Scientists at the University of California, Los Angeles have successfully developed an artificial thymus capable of manufacturing special cancer-fighting T-cells.
The thymus is located in front of the heart and makes use of blood stem cells to make T-cells — white blood cells that naturally fight disease as part of are immune system. The thymus is most efficient when one is young and healthy. But when one becomes sick, and as one gets older, the efficiency of the thymus is reduced, which is why it becomes harder to fight off diseases. Even worse, T-cells cannot cope with fast-growing cancers so they eventually get worn out. There are even some diseases that can protect themselves against T-cells attack.
Natural T-cells produced by the thymus acquire receptors or specialized molecules that act as guides to help T-cells seek and destroy infected or cancerous cells. And while scientists already know how to add cancer-seeking receptors to T-cells (through a method referred to as adoptive T cell immunotherapy), the process isn’t just time-consuming. It’s also based on the premise that a person has enough T-cells to begin with given the process involves collecting a patient’s T-cells, reprogramming them with the appropriate receptors, then putting the same T-cells back into the patient.
If a patient doesn’t have enough T-cells (those with cancer rarely do) and will have to rely on donated stem cells, the possibility that the patient’s body will reject those cells will always be there. And it’s because the T-cells created from someone else’s stem cells will rarely be an exact match for the patient who will use them, which means the receptors they carry will target not just cancer cells, but healthy cells too.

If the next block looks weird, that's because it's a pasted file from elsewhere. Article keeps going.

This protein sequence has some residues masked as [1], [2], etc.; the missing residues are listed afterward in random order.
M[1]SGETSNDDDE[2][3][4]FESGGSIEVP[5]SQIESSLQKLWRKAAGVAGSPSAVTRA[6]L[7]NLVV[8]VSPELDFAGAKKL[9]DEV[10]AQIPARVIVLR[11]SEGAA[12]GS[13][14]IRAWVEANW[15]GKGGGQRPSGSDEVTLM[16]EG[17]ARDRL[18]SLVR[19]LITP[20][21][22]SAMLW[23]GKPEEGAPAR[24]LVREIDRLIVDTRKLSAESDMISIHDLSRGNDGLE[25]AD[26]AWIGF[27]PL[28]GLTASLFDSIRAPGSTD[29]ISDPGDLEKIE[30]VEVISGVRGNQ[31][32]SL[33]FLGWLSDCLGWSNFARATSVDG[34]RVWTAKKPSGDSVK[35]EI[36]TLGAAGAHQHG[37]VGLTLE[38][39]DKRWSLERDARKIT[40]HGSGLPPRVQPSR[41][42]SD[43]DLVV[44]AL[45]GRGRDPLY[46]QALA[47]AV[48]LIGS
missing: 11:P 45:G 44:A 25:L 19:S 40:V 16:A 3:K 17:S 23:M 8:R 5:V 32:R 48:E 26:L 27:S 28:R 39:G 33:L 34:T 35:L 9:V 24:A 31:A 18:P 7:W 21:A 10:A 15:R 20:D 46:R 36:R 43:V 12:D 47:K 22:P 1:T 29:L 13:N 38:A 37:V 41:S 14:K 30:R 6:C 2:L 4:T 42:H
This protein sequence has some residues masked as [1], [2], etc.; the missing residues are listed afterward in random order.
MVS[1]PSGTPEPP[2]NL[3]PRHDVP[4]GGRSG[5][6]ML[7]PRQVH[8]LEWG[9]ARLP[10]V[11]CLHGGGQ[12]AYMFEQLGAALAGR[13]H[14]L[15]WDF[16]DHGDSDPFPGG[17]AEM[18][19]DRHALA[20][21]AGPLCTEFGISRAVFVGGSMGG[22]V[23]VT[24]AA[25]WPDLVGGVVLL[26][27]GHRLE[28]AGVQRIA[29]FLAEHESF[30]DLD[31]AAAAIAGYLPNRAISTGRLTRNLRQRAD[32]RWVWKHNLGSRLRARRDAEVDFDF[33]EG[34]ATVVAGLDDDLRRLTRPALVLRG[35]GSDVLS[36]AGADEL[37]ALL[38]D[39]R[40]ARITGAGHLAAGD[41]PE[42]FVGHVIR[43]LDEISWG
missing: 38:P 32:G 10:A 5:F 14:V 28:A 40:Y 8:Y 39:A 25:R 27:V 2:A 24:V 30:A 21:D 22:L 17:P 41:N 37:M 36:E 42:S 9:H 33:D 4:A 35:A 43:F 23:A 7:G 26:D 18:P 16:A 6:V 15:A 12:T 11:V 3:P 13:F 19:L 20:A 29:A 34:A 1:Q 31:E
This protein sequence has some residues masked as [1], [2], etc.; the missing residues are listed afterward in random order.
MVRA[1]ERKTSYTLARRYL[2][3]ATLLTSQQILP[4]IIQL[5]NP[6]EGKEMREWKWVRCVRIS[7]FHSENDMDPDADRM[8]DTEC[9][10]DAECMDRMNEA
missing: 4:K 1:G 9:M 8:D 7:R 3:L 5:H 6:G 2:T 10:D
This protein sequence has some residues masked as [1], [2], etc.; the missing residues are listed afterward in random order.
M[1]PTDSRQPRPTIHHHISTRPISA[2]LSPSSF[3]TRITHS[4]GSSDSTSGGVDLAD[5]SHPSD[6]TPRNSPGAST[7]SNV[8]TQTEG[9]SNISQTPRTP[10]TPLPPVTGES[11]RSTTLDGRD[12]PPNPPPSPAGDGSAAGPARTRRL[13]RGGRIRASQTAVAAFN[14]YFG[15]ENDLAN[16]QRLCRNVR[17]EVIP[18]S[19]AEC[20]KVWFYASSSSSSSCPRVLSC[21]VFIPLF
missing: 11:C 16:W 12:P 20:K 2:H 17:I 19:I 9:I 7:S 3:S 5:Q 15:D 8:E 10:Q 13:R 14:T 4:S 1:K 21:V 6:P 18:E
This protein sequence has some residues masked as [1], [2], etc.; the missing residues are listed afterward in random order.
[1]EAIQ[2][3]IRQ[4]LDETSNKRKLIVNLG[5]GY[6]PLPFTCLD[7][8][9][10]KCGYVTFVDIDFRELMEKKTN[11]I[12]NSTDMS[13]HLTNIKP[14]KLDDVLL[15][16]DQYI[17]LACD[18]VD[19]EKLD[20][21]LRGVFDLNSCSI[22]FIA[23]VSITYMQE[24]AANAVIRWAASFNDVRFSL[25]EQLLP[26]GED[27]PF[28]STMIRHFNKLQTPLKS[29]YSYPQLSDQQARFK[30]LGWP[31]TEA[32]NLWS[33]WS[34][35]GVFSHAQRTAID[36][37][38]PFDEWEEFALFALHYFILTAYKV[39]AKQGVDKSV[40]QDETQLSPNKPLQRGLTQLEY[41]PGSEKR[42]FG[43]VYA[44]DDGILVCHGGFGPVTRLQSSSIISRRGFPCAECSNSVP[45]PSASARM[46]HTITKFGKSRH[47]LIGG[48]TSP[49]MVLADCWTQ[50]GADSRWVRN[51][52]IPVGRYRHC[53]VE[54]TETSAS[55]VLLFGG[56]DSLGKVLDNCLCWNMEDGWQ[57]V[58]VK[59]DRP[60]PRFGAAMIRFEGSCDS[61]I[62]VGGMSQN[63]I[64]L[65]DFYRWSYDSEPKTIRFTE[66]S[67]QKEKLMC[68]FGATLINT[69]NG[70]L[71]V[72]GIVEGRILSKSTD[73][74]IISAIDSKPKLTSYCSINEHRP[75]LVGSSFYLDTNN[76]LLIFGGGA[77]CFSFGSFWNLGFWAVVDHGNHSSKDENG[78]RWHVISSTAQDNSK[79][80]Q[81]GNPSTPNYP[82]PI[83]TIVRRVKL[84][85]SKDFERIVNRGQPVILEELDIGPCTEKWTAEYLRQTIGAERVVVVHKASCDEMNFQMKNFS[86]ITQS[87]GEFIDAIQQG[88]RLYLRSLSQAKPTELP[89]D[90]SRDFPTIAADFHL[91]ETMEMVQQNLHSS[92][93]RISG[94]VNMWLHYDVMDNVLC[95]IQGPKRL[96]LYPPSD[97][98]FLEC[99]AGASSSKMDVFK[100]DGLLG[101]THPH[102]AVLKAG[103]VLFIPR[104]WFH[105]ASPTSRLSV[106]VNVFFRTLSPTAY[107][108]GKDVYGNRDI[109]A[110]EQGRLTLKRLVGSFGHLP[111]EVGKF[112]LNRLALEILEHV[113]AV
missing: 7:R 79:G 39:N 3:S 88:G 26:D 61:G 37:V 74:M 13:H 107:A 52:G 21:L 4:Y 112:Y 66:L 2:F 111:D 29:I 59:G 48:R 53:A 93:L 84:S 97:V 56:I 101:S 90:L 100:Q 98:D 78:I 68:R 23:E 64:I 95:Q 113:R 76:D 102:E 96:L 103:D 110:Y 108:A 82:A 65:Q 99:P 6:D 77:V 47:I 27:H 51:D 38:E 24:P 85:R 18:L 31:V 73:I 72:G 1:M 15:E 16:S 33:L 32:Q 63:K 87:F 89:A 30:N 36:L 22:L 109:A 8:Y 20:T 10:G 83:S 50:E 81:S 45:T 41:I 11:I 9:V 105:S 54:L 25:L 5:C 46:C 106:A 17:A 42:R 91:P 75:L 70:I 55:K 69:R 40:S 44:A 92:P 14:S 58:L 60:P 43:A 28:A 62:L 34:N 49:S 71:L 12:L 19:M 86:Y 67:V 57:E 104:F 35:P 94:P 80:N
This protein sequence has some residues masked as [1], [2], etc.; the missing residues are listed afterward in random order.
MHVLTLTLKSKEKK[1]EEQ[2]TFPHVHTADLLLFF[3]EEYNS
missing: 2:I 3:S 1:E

As explained by Dr. Gay Crooks, one of the senior authors of the study: “We know that the key to creating a consistent and safe supply of cancer-fighting T cells would be to control the process in a way that deactivates all T cell receptors in the transplanted cells, except for the cancer-fighting receptors.” This is where their work comes in.
By using a new combination of ingredients, they were able to create structures called artificial thymic organoids ; basically an artificial thymus that can turn blood stem cells into T-cells. The team also discovered that by inserting blood stem cells with a gene that carries cancer-fighting receptors, the artificial thymus responds by producing more cancer-specific T-cells, while at the same time turning off all other kinds of receptors.
In other words, they were able to engineer their thymus such that it was able to produce T-cells with receptors that only sought out and attacked ‘harmful’ cells like cancerous cells and growths, but left healthy tissue alone. As an added bonus, the team said that their work can easily be replicated by other scientists.
The results suggest that we may now have the groundwork to develop better cancer treatments that will just focus on fighting cancer and not make a patient’s condition get worse by attacking his/her healthy cells too.
The findings have recently been published in the journal Nature Methods under the title “Generation of mature T cells from human hematopoietic stem and progenitor cells in artificial thymic organoids”.